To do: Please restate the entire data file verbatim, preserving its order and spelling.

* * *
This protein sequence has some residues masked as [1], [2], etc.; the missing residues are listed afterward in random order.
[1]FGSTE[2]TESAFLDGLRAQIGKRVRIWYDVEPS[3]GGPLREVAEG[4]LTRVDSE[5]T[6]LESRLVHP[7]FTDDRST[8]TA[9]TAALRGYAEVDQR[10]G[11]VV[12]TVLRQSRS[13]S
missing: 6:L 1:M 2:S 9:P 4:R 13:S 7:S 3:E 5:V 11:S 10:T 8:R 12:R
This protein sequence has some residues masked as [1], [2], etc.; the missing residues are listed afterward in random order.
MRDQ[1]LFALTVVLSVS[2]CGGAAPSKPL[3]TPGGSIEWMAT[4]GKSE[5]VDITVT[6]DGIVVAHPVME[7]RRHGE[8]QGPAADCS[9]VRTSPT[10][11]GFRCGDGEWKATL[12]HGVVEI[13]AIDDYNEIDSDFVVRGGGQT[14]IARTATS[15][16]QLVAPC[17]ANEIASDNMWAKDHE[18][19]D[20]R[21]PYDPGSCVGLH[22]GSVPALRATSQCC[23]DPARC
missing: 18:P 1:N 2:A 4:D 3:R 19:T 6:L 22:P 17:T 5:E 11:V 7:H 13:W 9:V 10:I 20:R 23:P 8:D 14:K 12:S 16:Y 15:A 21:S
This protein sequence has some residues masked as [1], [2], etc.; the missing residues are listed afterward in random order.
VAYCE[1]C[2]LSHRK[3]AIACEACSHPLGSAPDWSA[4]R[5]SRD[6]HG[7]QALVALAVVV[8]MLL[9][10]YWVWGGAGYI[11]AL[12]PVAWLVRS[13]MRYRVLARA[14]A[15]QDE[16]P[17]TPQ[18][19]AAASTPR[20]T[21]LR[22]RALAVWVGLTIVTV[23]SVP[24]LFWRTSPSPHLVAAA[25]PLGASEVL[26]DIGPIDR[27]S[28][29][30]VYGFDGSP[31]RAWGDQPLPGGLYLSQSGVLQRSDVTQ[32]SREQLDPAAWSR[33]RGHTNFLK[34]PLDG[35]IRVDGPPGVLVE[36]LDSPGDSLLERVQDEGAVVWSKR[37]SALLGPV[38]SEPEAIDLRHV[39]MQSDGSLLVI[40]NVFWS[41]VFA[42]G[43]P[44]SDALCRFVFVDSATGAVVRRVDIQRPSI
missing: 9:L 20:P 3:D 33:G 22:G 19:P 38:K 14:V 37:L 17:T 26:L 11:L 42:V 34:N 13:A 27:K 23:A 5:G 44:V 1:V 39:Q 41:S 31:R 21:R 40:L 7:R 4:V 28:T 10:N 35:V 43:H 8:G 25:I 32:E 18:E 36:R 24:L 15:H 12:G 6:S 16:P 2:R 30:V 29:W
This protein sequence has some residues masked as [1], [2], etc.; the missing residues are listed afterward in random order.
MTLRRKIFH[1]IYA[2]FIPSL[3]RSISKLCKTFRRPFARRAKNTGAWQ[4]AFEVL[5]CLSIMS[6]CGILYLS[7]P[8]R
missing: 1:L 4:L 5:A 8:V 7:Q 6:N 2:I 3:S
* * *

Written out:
This protein sequence has some residues masked as [1], [2], etc.; the missing residues are listed afterward in random order.
[1]FGSTE[2]TESAFLDGLRAQIGKRVRIWYDVEPS[3]GGPLREVAEG[4]LTRVDSE[5]T[6]LESRLVHP[7]FTDDRST[8]TA[9]TAALRGYAEVDQR[10]G[11]VV[12]TVLRQSRS[13]S
missing: 6:L 1:M 2:S 9:P 4:R 13:S 7:S 3:E 5:V 11:S 10:T 8:R 12:R
This protein sequence has some residues masked as [1], [2], etc.; the missing residues are listed afterward in random order.
MRDQ[1]LFALTVVLSVS[2]CGGAAPSKPL[3]TPGGSIEWMAT[4]GKSE[5]VDITVT[6]DGIVVAHPVME[7]RRHGE[8]QGPAADCS[9]VRTSPT[10][11]GFRCGDGEWKATL[12]HGVVEI[13]AIDDYNEIDSDFVVRGGGQT[14]IARTATS[15][16]QLVAPC[17]ANEIASDNMWAKDHE[18][19]D[20]R[21]PYDPGSCVGLH[22]GSVPALRATSQCC[23]DPARC
missing: 18:P 1:N 2:A 4:D 3:R 19:T 6:L 22:P 17:T 5:E 11:V 7:H 13:W 9:V 10:I 20:R 23:P 8:D 14:K 12:S 16:Y 15:A 21:S
This protein sequence has some residues masked as [1], [2], etc.; the missing residues are listed afterward in random order.
VAYCE[1]C[2]LSHRK[3]AIACEACSHPLGSAPDWSA[4]R[5]SRD[6]HG[7]QALVALAVVV[8]MLL[9][10]YWVWGGAGYI[11]AL[12]PVAWLVRS[13]MRYRVLARA[14]A[15]QDE[16]P[17]TPQ[18][19]AAASTPR[20]T[21]LR[22]RALAVWVGLTIVTV[23]SVP[24]LFWRTSPSPHLVAAA[25]PLGASEVL[26]DIGPIDR[27]S[28][29][30]VYGFDGSP[31]RAWGDQPLPGGLYLSQSGVLQRSDVTQ[32]SREQLDPAAWSR[33]RGHTNFLK[34]PLDG[35]IRVDGPPGVLVE[36]LDSPGDSLLERVQDEGAVVWSKR[37]SALLGPV[38]SEPEAIDLRHV[39]MQSDGSLLVI[40]NVFWS[41]VFA[42]G[43]P[44]SDALCRFVFVDSATGAVVRRVDIQRPSI
missing: 9:L 20:P 3:D 33:G 22:G 19:P 38:K 14:V 37:L 17:T 26:L 11:L 42:V 34:N 13:A 27:K 23:A 5:G 44:V 1:V 39:Q 41:S 31:R 21:R 40:L 7:R 4:V 28:T 10:N 35:V 43:H 8:G 25:I 32:E 18:E 36:R 24:L 15:H 12:G 6:S 16:P 2:R 30:V 29:W
This protein sequence has some residues masked as [1], [2], etc.; the missing residues are listed afterward in random order.
MTLRRKIFH[1]IYA[2]FIPSL[3]RSISKLCKTFRRPFARRAKNTGAWQ[4]AFEVL[5]CLSIMS[6]CGILYLS[7]P[8]R
missing: 1:L 4:L 5:A 8:V 7:Q 6:N 2:I 3:S